Graphic Designers You Should Know: Paul Rand

Paul Rand was a Brooklyn born artist, designer, and pioneer that took commercial art from craft to profession. Rand was part of the reason European design began being used in the United States, including Russian Constructivism, Dutch De Stijl, and German Bauhaus. He changed the way people saw advertising, interpreted magazine and book covers as well as altered the way major corporations used graphic identities. By the mid-1960s, Rand had created long-lasting corporate identities for companies like IBM, UPS, ABC Broadcasting and Westinghouse. Paul was responsible for defining the visual culture in America in the years that followed World War II. As the Great Depression ended, Rand saw this as an opportunity to influence a new and modern way to sell products.

ABC Logo - Red Shark Digital Greenville, NC
IBM logo - Red Shark Digital Greenville, NC

Rand's Principles

Rand knew how to capture the relationship with a brand as a consumer. He was known for following one simple formula – Graphic design can, and should, be both beautiful and functional. Breaking the traditions of design that were set before him, Rand decided to create his own set of principles for himself and for others to follow.

  • A logo derives meaning from the quality of the thing it symbolizes, not the other way around. Rand never assigned importance or responsibility to a logo. Not to make the logo insignificant, but to let the logo be free. “They bear the burden only of marking, not meaning.”
  • The only mandate in logo design is that they be distinctive, memorable, and clear. In short, logos can look like whatever they want! They don’t necessarily have to depict anything about the company that it represents. As Rand puts it, “The logo merely indicates a one-to-one relationship between a symbol and what it symbolizes. Which is often impossible to achieve and, under certain conditions, objectionable.”
  • Presentation is key! The importance of the act of presenting a design to a client is crucial. For each design, the designer tells a unique story that is fit to the client. Not only does a designer have to interest the client, but also the marketplace.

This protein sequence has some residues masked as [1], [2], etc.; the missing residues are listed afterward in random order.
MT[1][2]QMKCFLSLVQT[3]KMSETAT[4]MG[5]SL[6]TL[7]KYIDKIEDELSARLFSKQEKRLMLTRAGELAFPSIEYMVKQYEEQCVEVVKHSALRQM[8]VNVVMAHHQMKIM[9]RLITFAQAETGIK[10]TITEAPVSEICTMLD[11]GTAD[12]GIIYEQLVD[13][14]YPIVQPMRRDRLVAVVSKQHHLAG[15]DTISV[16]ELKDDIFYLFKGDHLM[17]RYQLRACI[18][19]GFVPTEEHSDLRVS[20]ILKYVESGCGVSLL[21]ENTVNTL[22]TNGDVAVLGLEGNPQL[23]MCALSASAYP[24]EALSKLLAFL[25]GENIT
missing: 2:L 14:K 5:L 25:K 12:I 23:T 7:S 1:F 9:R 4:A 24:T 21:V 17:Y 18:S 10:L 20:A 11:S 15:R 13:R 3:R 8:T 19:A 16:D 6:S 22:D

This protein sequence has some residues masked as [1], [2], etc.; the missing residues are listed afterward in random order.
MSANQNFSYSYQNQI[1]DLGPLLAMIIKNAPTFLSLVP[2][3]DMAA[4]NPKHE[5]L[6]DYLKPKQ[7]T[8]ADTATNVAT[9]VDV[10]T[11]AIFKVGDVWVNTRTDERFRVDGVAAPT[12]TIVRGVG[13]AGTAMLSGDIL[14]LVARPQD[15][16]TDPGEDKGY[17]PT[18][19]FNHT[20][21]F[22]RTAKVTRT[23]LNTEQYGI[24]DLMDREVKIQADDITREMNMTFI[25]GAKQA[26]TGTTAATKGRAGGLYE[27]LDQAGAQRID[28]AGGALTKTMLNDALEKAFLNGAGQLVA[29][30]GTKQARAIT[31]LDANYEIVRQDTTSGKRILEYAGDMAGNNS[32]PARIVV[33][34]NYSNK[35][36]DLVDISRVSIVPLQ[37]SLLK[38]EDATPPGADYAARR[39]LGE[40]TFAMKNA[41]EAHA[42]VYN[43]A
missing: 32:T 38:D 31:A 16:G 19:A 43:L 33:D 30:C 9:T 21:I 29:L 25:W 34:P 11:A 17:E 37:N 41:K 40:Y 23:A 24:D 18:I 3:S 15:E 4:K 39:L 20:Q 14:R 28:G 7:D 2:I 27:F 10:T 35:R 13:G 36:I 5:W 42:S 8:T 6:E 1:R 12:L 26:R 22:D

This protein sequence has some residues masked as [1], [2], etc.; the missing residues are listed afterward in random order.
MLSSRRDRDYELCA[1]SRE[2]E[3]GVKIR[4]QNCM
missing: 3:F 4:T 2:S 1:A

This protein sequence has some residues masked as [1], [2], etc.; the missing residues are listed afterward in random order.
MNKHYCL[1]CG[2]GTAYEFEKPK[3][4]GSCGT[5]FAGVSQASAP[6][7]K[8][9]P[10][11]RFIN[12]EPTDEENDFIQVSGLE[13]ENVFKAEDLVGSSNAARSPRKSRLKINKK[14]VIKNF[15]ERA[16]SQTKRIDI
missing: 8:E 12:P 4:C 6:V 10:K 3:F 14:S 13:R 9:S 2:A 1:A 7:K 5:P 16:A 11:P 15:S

• Simplicity is not the goal. It is the by-product of a good idea and modest expectations. If you as a designer understand the importance of a logo and what it is capable of doing, your designs will always have a simplicity that everyone can appreciate.

When used correctly, Rand’s principles should produce simplistic designs.

Logo Design

Rand wasn’t the first to modernize logo design. However, he is regarded as one of the most invested in making his logos and marks more than just a mere trademark. At age 72, Rand was approached by Steve Jobs to construct a logo for his new computer company, Next. Along with the logo, Rand created a 100-page style guide detailing the brand which even included the precise angle used in the logo (28°). The thought process and presentation of the design from concept to fruition showed Rand’s dedication to his craft. “I asked him if he would come up with a few options, and he said, ‘No, I will solve your problem for you and you will pay me. You don’t have to use the solution. If you want options, go talk to other people.’” – Steve Jobs on working with Rand. Paul Rand created a bridge between Modern European art and American commercial art. He was also a pioneer in setting a new formal language, creating professional relationships, and using technical equipment in graphic design. Rand changed the industry completely with simplistic yet innovate ways, while also making the profession a reputable one.